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This blog presents my different wargames armies, after action reports, campaigns which I have run, some scenarios and a presentation of some of the different rules I play. The pages at the top of the blog contain historical information on the periods that interest me. They are an aid to my poor memory, and not in any way exhaustive nor necessarily correct. As I am an Englishman living in France, some pages are in English and others in French...sorry, I am too lazy to translate...

I hope this blog offers you much enjoyment and some inspiration !

vendredi 24 août 2012

Bulgneville, the Battle for Lorraine (1431)

Civil war has been raging for two decades in France. When two rival dynasties compete for the duchy of Lorraine, upon the death of its Duke, Burgundian troops are brought face to face with the French-supported army of Rene of Anjou.  A few leagues away from the house where Joan of Arc grew up, 12,000 armed men squared off, around midday, on July 2nd 1431. In Medieval Europe, this was a large battle, drawing heavily on the resources of the two enemies. The resounding defeat of Rene d'Anjou had serious consequences.  French royal propaganda stifled the Burgundian victory, leading contemporaries, and modern historians, to underestimate its importance. Defeat at Bulgneville, however, could well have sounded the end of the Burgundian principality that played such a key role in late Medieval history.

A story of four families...
Medieval warfare was less a confrontation of states than a confrontation of dynasties, of noble families, whose destiny coincided with more or less intensity with a larger political entity.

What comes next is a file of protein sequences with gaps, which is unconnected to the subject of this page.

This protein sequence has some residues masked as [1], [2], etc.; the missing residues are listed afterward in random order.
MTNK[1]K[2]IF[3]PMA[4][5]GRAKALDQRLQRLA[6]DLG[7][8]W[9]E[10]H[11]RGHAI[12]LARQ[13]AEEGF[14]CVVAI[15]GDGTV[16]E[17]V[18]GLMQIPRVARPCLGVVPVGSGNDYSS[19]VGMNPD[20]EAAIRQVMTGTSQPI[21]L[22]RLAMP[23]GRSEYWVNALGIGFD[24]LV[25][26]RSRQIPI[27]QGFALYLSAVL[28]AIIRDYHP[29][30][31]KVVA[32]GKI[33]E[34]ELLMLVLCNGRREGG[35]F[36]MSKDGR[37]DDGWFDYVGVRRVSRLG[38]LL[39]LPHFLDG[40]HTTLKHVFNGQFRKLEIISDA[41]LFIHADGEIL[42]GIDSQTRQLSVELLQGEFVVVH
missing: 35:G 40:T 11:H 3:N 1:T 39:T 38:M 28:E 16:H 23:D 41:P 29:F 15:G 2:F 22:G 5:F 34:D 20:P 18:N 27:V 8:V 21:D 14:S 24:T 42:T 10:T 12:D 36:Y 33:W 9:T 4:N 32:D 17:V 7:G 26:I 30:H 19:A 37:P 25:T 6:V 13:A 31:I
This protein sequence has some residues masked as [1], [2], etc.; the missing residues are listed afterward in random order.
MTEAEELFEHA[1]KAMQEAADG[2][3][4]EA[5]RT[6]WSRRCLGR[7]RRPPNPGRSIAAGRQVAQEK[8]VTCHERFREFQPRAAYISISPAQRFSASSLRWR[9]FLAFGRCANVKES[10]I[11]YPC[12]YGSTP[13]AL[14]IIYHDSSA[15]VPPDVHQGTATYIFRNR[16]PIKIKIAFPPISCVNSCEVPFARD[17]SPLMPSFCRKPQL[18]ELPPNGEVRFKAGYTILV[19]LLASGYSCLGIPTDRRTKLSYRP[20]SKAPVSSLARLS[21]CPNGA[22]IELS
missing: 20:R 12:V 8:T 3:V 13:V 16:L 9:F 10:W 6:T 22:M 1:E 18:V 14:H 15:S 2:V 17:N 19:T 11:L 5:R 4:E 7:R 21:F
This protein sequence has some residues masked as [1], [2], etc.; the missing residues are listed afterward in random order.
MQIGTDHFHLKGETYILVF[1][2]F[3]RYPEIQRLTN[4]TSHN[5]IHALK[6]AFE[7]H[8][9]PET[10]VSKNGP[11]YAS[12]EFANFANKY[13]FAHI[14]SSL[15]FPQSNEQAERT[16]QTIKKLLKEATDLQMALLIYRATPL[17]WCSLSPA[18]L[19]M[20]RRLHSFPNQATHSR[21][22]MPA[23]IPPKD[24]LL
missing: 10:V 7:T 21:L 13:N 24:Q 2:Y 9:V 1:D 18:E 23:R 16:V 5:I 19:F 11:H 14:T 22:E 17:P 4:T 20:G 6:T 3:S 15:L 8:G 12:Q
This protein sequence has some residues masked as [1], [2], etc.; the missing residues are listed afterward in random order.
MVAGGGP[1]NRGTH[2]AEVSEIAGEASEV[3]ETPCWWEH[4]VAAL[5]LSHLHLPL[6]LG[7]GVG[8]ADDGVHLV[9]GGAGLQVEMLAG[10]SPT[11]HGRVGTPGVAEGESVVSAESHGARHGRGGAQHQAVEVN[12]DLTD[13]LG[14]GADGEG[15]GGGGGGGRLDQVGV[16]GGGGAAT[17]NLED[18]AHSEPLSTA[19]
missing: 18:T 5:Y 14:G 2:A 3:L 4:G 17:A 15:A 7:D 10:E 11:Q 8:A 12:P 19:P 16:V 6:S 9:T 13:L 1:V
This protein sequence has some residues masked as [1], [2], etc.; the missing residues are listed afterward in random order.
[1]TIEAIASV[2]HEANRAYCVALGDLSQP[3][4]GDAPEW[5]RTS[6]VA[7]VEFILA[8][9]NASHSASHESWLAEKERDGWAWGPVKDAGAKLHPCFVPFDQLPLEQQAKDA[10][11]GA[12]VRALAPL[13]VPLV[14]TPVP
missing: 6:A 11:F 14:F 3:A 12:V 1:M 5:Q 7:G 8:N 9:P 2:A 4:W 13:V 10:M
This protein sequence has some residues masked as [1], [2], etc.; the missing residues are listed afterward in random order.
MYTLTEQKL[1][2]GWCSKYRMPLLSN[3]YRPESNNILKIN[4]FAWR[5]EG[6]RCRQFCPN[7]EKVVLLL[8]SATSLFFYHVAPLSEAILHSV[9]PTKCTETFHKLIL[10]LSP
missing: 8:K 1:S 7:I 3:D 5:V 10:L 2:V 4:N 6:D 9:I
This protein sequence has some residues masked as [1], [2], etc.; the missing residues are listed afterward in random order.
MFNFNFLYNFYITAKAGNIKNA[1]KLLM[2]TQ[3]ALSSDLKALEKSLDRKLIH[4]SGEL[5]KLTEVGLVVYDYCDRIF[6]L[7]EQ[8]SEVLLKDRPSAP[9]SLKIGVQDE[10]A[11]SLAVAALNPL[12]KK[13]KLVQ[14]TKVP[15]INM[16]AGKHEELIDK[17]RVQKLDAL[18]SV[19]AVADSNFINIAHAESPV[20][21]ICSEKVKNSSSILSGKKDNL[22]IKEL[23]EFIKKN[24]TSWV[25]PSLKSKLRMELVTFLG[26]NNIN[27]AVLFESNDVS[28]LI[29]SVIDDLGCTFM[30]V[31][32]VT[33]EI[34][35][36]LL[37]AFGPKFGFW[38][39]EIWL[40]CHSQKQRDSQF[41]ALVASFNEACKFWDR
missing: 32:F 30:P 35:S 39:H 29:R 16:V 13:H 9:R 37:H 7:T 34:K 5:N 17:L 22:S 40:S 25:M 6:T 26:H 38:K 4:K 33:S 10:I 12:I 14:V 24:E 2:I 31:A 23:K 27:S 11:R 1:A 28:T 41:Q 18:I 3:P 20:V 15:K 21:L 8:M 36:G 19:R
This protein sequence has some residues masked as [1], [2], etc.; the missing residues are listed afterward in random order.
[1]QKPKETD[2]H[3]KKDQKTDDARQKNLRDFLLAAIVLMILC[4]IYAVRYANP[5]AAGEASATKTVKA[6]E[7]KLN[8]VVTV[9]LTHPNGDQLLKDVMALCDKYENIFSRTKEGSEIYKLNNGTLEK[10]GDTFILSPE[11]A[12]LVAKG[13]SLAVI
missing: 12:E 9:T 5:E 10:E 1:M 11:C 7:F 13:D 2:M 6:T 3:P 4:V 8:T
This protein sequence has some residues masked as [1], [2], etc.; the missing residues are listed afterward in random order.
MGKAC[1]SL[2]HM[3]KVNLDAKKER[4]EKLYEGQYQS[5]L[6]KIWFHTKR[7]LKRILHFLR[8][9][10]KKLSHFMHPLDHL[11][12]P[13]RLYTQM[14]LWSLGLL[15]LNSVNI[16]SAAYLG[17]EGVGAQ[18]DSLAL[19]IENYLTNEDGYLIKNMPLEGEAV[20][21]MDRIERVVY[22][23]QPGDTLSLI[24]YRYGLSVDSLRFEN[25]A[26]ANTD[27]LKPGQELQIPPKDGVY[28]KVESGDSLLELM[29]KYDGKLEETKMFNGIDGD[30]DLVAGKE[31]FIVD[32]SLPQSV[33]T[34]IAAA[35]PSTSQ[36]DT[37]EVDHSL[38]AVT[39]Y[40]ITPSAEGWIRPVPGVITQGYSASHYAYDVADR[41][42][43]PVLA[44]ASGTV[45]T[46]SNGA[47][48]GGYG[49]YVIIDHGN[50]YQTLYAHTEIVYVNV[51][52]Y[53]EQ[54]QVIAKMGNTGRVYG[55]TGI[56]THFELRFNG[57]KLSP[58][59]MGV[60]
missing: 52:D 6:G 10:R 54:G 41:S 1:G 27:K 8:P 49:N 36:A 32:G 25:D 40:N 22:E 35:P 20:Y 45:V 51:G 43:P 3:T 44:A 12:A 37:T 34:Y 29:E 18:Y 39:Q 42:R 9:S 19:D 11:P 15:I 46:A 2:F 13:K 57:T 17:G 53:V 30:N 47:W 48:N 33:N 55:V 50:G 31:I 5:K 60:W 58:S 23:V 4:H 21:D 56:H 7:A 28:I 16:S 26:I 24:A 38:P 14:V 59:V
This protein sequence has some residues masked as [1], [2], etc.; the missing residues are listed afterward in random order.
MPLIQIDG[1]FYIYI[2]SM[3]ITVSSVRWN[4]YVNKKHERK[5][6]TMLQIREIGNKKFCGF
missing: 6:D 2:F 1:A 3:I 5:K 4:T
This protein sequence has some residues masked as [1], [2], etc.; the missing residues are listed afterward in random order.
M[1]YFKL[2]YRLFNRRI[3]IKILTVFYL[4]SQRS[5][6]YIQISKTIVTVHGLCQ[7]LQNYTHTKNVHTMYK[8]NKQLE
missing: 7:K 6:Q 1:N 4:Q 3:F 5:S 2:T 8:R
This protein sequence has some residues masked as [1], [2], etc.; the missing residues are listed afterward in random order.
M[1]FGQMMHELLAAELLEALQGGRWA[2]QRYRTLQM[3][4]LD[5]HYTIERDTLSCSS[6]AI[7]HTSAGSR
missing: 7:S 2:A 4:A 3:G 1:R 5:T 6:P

The 12,000 soldiers at Bulgneville were fighting, directly or indirectly, for the interests of four families, all of them "French", and all interlinked. To the left is a simplified family tree for the families of Burgundy, of royal Valois, of Anjou and of Lorraine.

The duchy of Lorraine
The Duke of Lorraine, Charles II, (1390-1431) was initially a client of Louis d'Orléans, head of the Armagnac party. In 1406, however, the two men fell out and Charles II chose to wear the colours of Burgundy.  This did not stop him, however, from marrying his eldest daughter and, above all, his heiress to Rene of Anjou in 1420.  The Duchy of Bar, neighbouring that of Lorraine, had already been promised to René d'Anjou in the will of another noble.

The Angevines were traditionally close to the ruling Valois family : the French king Charles VII was married to Marie of Anjou way back in 1413. Nonetheless, in order to avoid Burgundian interference in Bar, Rene of Anjou managed to avoid openly supporting the Armagnac cause.  Charles II of Lorraine, who had fought in several Burgundian hosts since 1420, had no less a pro-royal stance. In 1429, it was he who held audience with Joan of Arc, and allowed her to pass westwards in order to rejoin the Dauphin.

The success of Joan of Arc, which saw the tide begin to turn in favour of the legitimate king of France, at last allowed Rene of Anjou to openly join the Armagnacs. In September 1429, he was with Joan of Arc during the vain seige of Paris, and, in December 1430, was with the royal army during its vast counter-offensive in Champagne.

René d'Anjou.  After Bulgneville, he spent six years in a Burgundian prison, inheriting the kingdoms of Provence and Anjou (1434), and then that of Sicily (1435) during his incarceration.  Sicily was lost to the Aragonese in 1442.  The Duke was known to posterity as the "Good King René (of Provence)". 

War comes to Lorraine
On January 25th 1431, Charles II, duke of Lorraine, died. Already governor of Bar, Rene of Anjou, via his wife, became Duke of Lorraine. The danger for Burgundy was evident, as the map to the left shows. The duchies of Bar (in red) and Lorraine (in green) are slap on the lines of communication between the two halves of the principality of Burgundy.

Philip the Good had to react and, fortunately for him, he had the perfect excuse.  Antoine de Lorraine, count of Vaudemont and nephew of the deceased Charles II, and thus his closest male relative, claimed the duchy of Lorraine for himself, stating that Imperial law did not allow inheritance in the female line.